This summer I started teaching at Pony Clubs and it was the first time I`d really taught outside of an arena. Well, we used dressage letters, but it was in a big open field. I was quite impressed with how good the ponies were. I guess, they are used to the procedure and are in a big group, so will be more settled. Most of these kids would also compete, so the ponies would go out to shows and be used to working on grass.
When you think about it really, how many times as an aspiring rider, particularly in a riding school, do we ride outside the four fences of an arena. You may go on hacks regularly. But lets face it these are quite regimented – we canter up this hill … we trot along this path. Yes, it`s all weather dependent, but the horses know which gait is required on each route, particularly if you have limited hacking.
In the school riding school clients can be quite regimented, with their instructors telling them where to go and at what speed. I like to introduce independent riding fairly early – sometimes it`s a simple statement “change the rein however you like”, or “start riding some 20m circles at different points of the school”, but I like it to progress so that the riders are more aware of others in lessons or of how the movements help their horse warm up and improve their way of going. Last week I even used the long arena, which threw a few clients off balance as they had to work out how circles fitted into the longer arena.
When we were younger we used to have cross country lessons in the field and I can remember the first few cross country lessons I pretty much trotted around the edge of the warm up area, following the horse in front. As I grew in confidence I began to ride the odd circle, which progressed to more circles and even included the odd transition! It was good for us because we had to think for ourselves, and not rely on letters and fences to help. The horses were much more forward going in the cross country field, and it added a new dimension to riding – suddenly my kick along dobbin was a fire breathing dragon!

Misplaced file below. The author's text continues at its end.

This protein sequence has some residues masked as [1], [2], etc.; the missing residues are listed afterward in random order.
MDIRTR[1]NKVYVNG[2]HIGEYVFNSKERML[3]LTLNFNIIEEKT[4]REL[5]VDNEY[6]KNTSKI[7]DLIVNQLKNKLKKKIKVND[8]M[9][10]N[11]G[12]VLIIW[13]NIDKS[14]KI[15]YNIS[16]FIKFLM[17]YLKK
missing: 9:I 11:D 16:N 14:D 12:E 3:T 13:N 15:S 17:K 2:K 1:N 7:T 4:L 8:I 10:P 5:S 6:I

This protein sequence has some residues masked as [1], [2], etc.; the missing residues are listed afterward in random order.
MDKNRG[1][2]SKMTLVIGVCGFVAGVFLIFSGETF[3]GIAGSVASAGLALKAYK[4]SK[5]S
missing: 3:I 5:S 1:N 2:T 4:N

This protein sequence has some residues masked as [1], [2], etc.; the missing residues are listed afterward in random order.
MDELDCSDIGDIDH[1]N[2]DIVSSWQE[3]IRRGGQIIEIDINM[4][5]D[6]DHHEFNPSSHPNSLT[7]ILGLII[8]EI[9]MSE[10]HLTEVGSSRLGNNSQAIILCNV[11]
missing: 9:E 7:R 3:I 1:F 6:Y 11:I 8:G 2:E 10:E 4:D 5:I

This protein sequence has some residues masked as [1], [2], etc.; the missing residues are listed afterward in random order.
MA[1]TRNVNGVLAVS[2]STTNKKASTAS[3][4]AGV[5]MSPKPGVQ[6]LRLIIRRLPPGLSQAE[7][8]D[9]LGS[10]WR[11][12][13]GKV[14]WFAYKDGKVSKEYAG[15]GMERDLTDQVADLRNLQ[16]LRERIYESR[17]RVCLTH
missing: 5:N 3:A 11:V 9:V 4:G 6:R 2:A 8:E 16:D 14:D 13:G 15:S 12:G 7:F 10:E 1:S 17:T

Now I enjoy riding in the school completely ignoring the letters and track – this is best done in our 60m x 40m arena as there is plenty of space, but it mimics riding in an open space when the ground isn`t suitable. Riding in a field, or warming up at competitions in a field, is also great because you engage the feeling part of your brain, to feel what is right rather than compare it to the track or letter or fence. I think it improves your awareness of your horse and how correctly they are moving.
At what point does riding in an open space become easy? I guess it depends on your terrain and horse, as well as your ability. As a rider you need to think about the effects of the terrain (don`t have that first canter on the downhill side!) or the location of a tree stump, which could be a useful focal point for spiralling circles, and which areas tend to stay the driest. The horse needs to not get overly excited when given a large field to work in, and the less spooky the better, as there is much more wildlife to jump out at you. They need to be sure footed, but that improves with practice. The rider needs to be careful that they still keep their horse focused, by riding various school movements and keeping the pony on their toes, particularly if the pony is thinking about their next canter opportunity. The biggest problem I find is that the first time people ride in a field the horse is overly excited, and the rider overly nervous, which is usually a recipe for disaster. Each time they leave the arena the rider should grow in confidence, and the horse learn what level of excitement is acceptable.